On a recent episode of Charlie Rose, Jonah Lehrer discussed his new book, Imagine: How Creativity Works. During the show, Lehrer mentioned the nature of creativity, of solving many complex problems. When pressed, most people drink a Red Bull or a double expresso. They increase the amount of pressure that they put on themselves and others.
And this is exactly the wrong thing to do.
In his book, Lehrer claims that taking a step back (or five) is often the best course of action during circumstances like these. Hardly a revolutionary concept, but how often do most of us follow this? We press ourselves and others when confronted with a vexing problem. In a word, this is counterproductive. To paraphrase Lehrer, we need to plan to waste time.
I can think of many times on very stressful projects in which people have made unreasonable demands of me–and others. Some of my clients or managers would tell me to “just fix the problem.” They didn’t want to hear about little details like inconsistent data (or even missing data!), poorly documented business practices, and end users who didn’t know what they did and why.
In these cases, I was supposed to work “harder” and stay later yet, much to my clients’ and managers’ chagrins, I knew that I needed to take one of these steps back. Particularly beyond 6 pm, my brain would begin to shut down. I would need to hit the gym, go for a walk, eat a proper meal, or just zone out for a while.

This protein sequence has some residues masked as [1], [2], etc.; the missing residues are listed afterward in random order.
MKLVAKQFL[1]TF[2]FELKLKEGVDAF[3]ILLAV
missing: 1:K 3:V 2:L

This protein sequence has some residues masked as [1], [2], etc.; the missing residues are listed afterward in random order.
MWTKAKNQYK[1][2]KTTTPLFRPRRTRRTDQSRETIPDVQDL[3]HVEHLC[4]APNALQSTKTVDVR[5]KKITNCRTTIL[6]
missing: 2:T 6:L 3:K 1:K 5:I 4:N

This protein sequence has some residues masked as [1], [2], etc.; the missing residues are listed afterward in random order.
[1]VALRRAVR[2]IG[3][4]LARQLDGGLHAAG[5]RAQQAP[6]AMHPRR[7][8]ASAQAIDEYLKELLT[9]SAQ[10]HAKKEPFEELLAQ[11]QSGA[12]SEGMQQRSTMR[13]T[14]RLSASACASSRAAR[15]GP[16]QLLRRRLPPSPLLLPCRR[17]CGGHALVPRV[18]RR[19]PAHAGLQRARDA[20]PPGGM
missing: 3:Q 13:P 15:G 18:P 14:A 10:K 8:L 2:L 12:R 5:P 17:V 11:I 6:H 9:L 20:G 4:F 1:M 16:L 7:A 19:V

Refreshed after the gym or after a night of what I call sleep, I’d approach the problem with a fresh perspective in the morning. Without fail, I would get in early and, without the distraction of others, test a few new ideas about how to solve the organization’s problem. Removing myself from the confines of a contentious project (even for a few hours) usually helps me see things previously unseen. Maybe there is a simpler way to transform a dataset. Perhaps I need to break five “big” queries into ten small ones.
Emergencies need to be addressed ASAP. I get that. But in’t it easier to connect the dots while not under extreme duress? How often are you able to perform at a peak level while on a burning plank?
What say you?